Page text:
"...and eventually, I had to let go of the idea of a 'punishing' God..." the speaker was discussing their experience with the 11th Step, and when they shared this many heads in the room nodded a little, affirming their own journey along similar lines.
When they said it though, I was struck that while I, too, had crossed that same bridge -- identifying where in my attitudes I met the idea of a Higher Power with mistrust or fear -- the next step for me was to let go of the idea of a rewarding God as well. (Which, rather than meeting the idea of HP with fear, is about meeting God with expectations and an attempt to control It ).
In many ways, it was more frightening to let go of the idea of a God who would reward me than it was challenging to let go of the idea of a God who would punish me. (I'm always looking for a way to control, a pay out or a guarantee.)
The recipe analogy came to mind: I follow the steps in a cake recipe, and I wind up baking a cake. But at the end of that process I don't pull the cake out of the oven and go "Oh! I've been such a good dooby, following this recipe as its written, that the Oven God rewarded me with a cake!" I followed a process and I got a result.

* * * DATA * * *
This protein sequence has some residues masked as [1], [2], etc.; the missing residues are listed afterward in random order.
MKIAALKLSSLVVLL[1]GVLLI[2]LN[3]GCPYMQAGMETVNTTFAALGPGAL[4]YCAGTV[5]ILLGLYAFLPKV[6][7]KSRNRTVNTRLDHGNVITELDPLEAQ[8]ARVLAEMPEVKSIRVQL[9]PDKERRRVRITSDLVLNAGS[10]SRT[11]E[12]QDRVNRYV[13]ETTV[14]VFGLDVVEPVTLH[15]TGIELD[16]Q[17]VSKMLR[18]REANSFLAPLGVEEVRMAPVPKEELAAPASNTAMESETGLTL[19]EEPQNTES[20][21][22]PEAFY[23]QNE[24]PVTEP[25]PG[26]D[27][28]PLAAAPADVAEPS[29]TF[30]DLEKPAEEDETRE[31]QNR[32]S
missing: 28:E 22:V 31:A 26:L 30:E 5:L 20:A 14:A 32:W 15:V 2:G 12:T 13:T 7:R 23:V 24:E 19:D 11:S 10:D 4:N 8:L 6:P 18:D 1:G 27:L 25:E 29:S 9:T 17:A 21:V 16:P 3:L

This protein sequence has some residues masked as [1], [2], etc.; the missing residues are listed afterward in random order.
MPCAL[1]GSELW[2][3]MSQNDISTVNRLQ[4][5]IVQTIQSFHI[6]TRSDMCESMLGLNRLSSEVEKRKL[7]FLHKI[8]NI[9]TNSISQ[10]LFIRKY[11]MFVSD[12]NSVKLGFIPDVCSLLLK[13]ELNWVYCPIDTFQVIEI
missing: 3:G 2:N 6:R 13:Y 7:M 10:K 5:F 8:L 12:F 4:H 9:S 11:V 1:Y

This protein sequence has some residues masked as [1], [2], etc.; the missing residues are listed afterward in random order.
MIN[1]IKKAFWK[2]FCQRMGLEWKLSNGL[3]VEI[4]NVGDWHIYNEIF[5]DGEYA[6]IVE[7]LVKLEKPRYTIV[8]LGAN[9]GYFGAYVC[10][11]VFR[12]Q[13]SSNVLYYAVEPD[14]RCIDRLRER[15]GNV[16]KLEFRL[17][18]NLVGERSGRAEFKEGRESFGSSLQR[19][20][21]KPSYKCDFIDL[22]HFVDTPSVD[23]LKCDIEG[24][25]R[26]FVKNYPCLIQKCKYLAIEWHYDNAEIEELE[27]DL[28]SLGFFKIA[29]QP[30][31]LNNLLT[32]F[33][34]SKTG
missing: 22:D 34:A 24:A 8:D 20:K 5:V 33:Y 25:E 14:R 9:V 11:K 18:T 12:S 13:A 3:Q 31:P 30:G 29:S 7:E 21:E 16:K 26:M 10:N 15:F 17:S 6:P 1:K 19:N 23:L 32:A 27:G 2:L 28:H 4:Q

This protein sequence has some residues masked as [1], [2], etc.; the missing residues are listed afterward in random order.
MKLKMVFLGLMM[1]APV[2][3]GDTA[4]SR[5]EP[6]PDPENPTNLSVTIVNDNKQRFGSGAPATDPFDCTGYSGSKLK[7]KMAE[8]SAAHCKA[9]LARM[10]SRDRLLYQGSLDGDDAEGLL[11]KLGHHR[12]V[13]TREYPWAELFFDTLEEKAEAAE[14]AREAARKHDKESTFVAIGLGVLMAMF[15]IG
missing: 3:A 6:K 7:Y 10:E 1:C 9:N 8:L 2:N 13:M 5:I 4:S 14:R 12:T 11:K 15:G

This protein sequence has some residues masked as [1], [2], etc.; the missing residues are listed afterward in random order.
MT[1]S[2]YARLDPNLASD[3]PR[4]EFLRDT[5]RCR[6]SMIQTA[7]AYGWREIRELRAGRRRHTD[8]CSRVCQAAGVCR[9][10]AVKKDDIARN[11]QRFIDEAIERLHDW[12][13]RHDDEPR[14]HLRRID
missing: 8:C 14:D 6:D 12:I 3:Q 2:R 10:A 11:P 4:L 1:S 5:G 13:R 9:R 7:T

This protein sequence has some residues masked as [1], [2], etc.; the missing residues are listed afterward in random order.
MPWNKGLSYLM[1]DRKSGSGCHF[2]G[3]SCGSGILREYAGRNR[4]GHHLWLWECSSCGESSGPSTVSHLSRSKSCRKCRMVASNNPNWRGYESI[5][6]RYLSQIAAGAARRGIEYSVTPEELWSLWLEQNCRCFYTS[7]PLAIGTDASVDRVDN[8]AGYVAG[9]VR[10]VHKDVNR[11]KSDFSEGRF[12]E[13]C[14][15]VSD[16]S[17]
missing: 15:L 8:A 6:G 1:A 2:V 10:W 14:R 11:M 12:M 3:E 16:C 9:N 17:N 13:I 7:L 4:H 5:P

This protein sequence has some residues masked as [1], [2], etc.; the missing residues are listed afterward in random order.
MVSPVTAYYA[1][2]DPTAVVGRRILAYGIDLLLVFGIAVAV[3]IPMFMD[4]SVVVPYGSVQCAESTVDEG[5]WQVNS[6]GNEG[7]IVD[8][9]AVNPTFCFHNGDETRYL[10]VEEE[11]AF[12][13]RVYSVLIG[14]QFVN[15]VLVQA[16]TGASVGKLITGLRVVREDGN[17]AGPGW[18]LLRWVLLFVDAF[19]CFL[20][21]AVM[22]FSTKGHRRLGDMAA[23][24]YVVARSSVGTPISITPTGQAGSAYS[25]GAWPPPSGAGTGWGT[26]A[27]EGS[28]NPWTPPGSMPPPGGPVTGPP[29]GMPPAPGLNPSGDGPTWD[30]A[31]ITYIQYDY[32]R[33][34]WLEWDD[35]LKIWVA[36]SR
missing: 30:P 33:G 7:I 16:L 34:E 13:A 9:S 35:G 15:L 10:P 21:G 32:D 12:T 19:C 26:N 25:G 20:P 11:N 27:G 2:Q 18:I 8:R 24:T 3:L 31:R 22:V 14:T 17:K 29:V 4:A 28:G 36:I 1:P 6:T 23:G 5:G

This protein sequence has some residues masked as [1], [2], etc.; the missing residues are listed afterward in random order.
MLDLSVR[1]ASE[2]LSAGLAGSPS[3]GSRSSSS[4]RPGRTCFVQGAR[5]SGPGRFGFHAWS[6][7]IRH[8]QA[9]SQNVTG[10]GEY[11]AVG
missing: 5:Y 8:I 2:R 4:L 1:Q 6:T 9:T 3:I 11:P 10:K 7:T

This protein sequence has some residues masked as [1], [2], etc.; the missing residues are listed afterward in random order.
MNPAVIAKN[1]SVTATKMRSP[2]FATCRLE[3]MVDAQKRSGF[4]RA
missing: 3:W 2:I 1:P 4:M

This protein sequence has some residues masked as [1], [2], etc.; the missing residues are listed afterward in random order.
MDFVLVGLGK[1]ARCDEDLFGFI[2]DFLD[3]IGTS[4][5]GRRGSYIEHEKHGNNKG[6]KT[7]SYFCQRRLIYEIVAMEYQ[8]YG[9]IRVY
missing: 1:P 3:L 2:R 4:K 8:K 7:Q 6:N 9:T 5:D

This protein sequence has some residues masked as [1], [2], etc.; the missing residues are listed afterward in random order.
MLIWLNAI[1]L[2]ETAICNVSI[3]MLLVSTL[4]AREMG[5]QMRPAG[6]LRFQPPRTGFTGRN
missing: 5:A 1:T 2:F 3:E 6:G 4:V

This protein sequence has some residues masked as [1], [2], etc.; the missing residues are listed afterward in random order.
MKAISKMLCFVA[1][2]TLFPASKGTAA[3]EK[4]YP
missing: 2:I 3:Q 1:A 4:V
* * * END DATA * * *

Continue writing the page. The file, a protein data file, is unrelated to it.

For me, AA's recipe is similarly devoid of "reward." (Though in a more poetic mood I can certainly use that term to illustrate some of the gratitude I feel for the life I have today.) It's pretty straightforward, actually -- I follow the Steps, and live by AA's principles, and I get a specific result: A spiritual experience which allows me to stay sober on a daily basis. Additional benefits are a quiet(er) mind and a more open heart -- and perhaps a way of being which might maximize certain opportunities -- but that's just (forgive me) the frosting on the cake. For me, it's not God "rewarding" me for doing AA.
(Because if I'm living with an idea of a Higher Power who is supposed to reward me for being good/sober, and then They don't... or They don't do it the way I think They should... well then, eventually, I'm in a lot of trouble.)